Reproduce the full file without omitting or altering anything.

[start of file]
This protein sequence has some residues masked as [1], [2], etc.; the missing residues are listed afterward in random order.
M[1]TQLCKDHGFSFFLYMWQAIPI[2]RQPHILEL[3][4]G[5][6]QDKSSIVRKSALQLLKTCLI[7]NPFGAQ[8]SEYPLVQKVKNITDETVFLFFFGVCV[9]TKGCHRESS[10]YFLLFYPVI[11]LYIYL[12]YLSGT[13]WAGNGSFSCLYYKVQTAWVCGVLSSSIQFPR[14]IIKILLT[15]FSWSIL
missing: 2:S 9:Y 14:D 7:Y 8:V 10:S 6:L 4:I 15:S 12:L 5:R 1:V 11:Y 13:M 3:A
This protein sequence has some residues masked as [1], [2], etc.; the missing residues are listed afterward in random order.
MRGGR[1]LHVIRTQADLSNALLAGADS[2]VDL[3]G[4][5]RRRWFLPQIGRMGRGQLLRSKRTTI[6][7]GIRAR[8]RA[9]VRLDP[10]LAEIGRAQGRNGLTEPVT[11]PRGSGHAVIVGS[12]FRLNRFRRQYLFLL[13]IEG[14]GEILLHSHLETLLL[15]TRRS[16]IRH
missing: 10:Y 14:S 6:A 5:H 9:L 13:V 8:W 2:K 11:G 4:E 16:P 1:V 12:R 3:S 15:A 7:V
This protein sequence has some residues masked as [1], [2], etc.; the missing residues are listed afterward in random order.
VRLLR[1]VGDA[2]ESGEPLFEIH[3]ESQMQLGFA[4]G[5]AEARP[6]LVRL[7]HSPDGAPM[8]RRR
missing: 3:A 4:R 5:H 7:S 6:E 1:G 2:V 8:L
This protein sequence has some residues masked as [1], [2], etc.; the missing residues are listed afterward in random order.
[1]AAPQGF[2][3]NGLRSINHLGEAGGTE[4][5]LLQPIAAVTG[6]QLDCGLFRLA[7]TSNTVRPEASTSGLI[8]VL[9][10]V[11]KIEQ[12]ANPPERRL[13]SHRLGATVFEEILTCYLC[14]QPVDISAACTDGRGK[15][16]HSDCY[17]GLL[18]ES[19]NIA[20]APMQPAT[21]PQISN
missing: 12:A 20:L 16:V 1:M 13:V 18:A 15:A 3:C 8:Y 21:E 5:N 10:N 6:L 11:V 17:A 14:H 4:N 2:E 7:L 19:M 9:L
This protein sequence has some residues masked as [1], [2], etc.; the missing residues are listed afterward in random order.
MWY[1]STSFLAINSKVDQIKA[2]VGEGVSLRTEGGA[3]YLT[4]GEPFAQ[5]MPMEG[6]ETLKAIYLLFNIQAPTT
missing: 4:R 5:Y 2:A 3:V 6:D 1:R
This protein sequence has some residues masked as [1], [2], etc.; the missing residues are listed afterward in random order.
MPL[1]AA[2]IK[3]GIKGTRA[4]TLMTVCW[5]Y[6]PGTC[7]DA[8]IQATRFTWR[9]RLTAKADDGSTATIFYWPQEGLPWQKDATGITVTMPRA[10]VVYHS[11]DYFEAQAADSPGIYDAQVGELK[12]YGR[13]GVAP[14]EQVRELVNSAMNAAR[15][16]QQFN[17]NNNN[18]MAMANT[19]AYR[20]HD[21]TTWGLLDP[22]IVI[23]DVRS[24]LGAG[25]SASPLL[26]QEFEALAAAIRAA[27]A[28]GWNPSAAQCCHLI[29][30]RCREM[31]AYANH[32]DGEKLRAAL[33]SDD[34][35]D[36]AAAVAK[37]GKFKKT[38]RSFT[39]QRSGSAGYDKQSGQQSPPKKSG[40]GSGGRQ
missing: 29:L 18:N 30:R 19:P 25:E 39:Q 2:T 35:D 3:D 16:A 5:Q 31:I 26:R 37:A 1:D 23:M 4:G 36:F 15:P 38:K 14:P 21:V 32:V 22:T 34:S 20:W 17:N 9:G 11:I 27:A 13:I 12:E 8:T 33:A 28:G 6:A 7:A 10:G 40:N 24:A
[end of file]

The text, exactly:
This protein sequence has some residues masked as [1], [2], etc.; the missing residues are listed afterward in random order.
M[1]TQLCKDHGFSFFLYMWQAIPI[2]RQPHILEL[3][4]G[5][6]QDKSSIVRKSALQLLKTCLI[7]NPFGAQ[8]SEYPLVQKVKNITDETVFLFFFGVCV[9]TKGCHRESS[10]YFLLFYPVI[11]LYIYL[12]YLSGT[13]WAGNGSFSCLYYKVQTAWVCGVLSSSIQFPR[14]IIKILLT[15]FSWSIL
missing: 2:S 9:Y 14:D 7:Y 8:V 10:S 6:L 4:I 15:S 12:L 5:R 1:V 11:Y 13:M 3:A
This protein sequence has some residues masked as [1], [2], etc.; the missing residues are listed afterward in random order.
MRGGR[1]LHVIRTQADLSNALLAGADS[2]VDL[3]G[4][5]RRRWFLPQIGRMGRGQLLRSKRTTI[6][7]GIRAR[8]RA[9]VRLDP[10]LAEIGRAQGRNGLTEPVT[11]PRGSGHAVIVGS[12]FRLNRFRRQYLFLL[13]IEG[14]GEILLHSHLETLLL[15]TRRS[16]IRH
missing: 10:Y 14:S 6:A 5:H 9:L 13:V 8:W 2:K 11:G 4:E 16:P 1:V 12:R 3:S 15:A 7:V
This protein sequence has some residues masked as [1], [2], etc.; the missing residues are listed afterward in random order.
VRLLR[1]VGDA[2]ESGEPLFEIH[3]ESQMQLGFA[4]G[5]AEARP[6]LVRL[7]HSPDGAPM[8]RRR
missing: 3:A 4:R 5:H 7:S 6:E 1:G 2:V 8:L
This protein sequence has some residues masked as [1], [2], etc.; the missing residues are listed afterward in random order.
[1]AAPQGF[2][3]NGLRSINHLGEAGGTE[4][5]LLQPIAAVTG[6]QLDCGLFRLA[7]TSNTVRPEASTSGLI[8]VL[9][10]V[11]KIEQ[12]ANPPERRL[13]SHRLGATVFEEILTCYLC[14]QPVDISAACTDGRGK[15][16]HSDCY[17]GLL[18]ES[19]NIA[20]APMQPAT[21]PQISN
missing: 12:A 20:L 16:V 1:M 13:V 18:A 15:A 3:C 8:Y 21:E 5:N 10:N 6:L 11:V 17:A 14:H 4:N 2:E 7:L 19:M 9:L
This protein sequence has some residues masked as [1], [2], etc.; the missing residues are listed afterward in random order.
MWY[1]STSFLAINSKVDQIKA[2]VGEGVSLRTEGGA[3]YLT[4]GEPFAQ[5]MPMEG[6]ETLKAIYLLFNIQAPTT
missing: 4:R 5:Y 2:A 3:V 6:D 1:R
This protein sequence has some residues masked as [1], [2], etc.; the missing residues are listed afterward in random order.
MPL[1]AA[2]IK[3]GIKGTRA[4]TLMTVCW[5]Y[6]PGTC[7]DA[8]IQATRFTWR[9]RLTAKADDGSTATIFYWPQEGLPWQKDATGITVTMPRA[10]VVYHS[11]DYFEAQAADSPGIYDAQVGELK[12]YGR[13]GVAP[14]EQVRELVNSAMNAAR[15][16]QQFN[17]NNNN[18]MAMANT[19]AYR[20]HD[21]TTWGLLDP[22]IVI[23]DVRS[24]LGAG[25]SASPLL[26]QEFEALAAAIRAA[27]A[28]GWNPSAAQCCHLI[29][30]RCREM[31]AYANH[32]DGEKLRAAL[33]SDD[34][35]D[36]AAAVAK[37]GKFKKT[38]RSFT[39]QRSGSAGYDKQSGQQSPPKKSG[40]GSGGRQ
missing: 29:L 18:N 30:R 19:P 25:E 39:Q 2:T 35:D 3:D 16:A 5:Q 31:I 26:R 37:A 1:D 23:M 4:G 36:F 15:P 38:K 14:P 21:V 32:V 22:T 34:S 20:W 17:N 9:G 11:I 27:A 13:I 12:E 8:T 33:A 28:G 6:A 7:A 10:G 40:N 24:A